The proposed national dialogue in the Democratic Republic of Congo (DRC) could be yet again a missed opportunity to cement national reconciliation and restore ‘real’ democracy in a country highly divided and in danger of breaking point, experts and independent analysts said.
While the initiative of convening national political talks is key to reaching a new political consensus, and gives effect to long-awaited governance reforms, one cannot help but ask whether this important platform will be yet another missed opportunity, the Institute for Security Studies (ISS) said in its weekly report published last week.
Under pressure from the international community and from both the political and military fronts, Congolese President Joseph Kabila has called for Concertations Nationales, in an effort – as he put it – to strengthen national cohesion, heal the wounds of the past and move his war-torn country forward.
But Pretoria-based ISS researchers Naomi Kok and David Zounmenou said the initiative is already marred by controversy around three key challenges, in addition to terminology issues.
Firstly, Kok and Zoumenou explained, the long awaited national talks are meant to conclude within 15 days, with a possible extension of a maximum of five days.
The maximum total of 20 days is a very ambitious timeframe, which an issue for concern, given that the previous Congolese talks of 2001 took several months to conclude, they noted.
“Secondly, the opposition and civil society organisations have felt excluded from the preparations for the talks. As usual, the opposition is very divided and has not had much success in contributing to the dialogue’s agenda.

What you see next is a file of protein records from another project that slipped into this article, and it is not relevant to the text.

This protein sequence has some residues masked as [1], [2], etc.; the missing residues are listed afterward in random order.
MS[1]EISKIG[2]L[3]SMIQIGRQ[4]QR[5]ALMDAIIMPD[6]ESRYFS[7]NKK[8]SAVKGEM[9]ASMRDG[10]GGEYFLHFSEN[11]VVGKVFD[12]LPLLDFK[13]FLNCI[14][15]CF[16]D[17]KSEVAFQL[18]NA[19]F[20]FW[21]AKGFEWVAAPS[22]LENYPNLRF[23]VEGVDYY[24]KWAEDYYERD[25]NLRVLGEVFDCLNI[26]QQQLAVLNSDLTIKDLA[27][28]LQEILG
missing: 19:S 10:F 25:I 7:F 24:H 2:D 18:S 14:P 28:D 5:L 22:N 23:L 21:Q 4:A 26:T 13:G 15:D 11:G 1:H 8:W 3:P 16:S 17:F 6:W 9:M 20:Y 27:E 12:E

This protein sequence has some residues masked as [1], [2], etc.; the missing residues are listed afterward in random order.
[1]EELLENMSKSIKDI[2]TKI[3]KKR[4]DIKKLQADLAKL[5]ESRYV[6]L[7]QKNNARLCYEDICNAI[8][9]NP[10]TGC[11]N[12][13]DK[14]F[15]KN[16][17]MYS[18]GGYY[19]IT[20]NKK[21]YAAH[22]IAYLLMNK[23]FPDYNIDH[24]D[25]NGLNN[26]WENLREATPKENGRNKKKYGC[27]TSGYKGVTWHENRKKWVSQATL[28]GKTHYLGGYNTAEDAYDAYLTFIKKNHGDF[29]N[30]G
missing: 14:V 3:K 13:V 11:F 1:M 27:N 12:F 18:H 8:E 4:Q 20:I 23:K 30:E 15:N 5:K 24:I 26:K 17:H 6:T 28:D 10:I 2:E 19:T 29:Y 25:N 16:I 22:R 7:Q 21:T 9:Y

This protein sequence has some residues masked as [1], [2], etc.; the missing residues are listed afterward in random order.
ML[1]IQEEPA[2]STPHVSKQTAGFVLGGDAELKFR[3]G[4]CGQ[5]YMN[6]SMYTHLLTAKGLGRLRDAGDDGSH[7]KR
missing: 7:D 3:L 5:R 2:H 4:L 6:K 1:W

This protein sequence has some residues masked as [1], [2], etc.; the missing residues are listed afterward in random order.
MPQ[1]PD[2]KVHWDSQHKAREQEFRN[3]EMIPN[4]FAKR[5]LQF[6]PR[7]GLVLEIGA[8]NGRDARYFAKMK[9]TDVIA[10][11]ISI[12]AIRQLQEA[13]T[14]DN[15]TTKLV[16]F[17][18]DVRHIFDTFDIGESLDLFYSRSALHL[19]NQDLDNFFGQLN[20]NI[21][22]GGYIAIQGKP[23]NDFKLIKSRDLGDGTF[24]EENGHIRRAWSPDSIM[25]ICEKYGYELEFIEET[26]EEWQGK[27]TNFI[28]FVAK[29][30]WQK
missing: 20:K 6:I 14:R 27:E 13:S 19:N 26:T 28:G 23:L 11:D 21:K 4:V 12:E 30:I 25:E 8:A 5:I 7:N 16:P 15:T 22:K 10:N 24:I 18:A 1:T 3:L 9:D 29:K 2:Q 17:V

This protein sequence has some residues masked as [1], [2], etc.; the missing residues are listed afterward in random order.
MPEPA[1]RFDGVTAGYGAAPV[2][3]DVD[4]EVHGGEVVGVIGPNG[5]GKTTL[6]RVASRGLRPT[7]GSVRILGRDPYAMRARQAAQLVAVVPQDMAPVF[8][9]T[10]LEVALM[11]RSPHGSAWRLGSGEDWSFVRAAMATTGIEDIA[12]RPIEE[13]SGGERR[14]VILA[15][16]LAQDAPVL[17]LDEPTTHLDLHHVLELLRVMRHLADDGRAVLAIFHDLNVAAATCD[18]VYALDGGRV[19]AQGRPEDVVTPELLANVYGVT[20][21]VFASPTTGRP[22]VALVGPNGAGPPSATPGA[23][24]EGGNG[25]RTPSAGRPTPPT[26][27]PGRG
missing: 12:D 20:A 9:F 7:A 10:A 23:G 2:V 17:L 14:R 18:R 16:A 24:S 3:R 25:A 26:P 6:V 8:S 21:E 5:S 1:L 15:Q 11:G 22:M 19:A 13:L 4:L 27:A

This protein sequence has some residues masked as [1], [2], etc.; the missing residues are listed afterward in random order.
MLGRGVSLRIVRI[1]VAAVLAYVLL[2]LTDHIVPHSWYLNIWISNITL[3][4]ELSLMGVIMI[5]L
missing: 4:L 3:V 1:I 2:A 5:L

The opposition parties held a conclave at which their own agenda was to be decided, but the two biggest parties, Etienne Tshisekedi’s Union pour la Démocratie et le Progrès Social (UDPS) and Jean-Pierre Bemba’s Mouvement pour la Liberation du Congo (MLC), were not officially represented, ISS reported.
“In addition, opposition parties feel an external facilitator – UN Special Envoy Mary Robinson or Congo-Brazzaville President Denis Sassou Nguesso – is required to enhance the credibility of the process and guarantee a meaningful consideration of the resolutions.
“Thirdly, even if, against all odds, an accord is reached, there is no provision for implementation. Many believe that the government has already decided on the agenda and the outcomes, and that the national talks will not tackle the deep-rooted causes of instability in the DRC.”
If past experience is anything to go by, the problem lies more with the chances of effective implementation than the exercise itself, the report said.
This bleak forecast for the outcome of the talks is of particular concern at this point in the DRC’s history, because now more than ever the DRC cannot afford to miss an opportunity to implement long-term political reforms that will help lead to long-term peace, the international think-thank concluded.
Photo: A Congolese child weeps as she walks alongside her mother to escape the war in the eastern DRC. Credit: courtesy of ISS.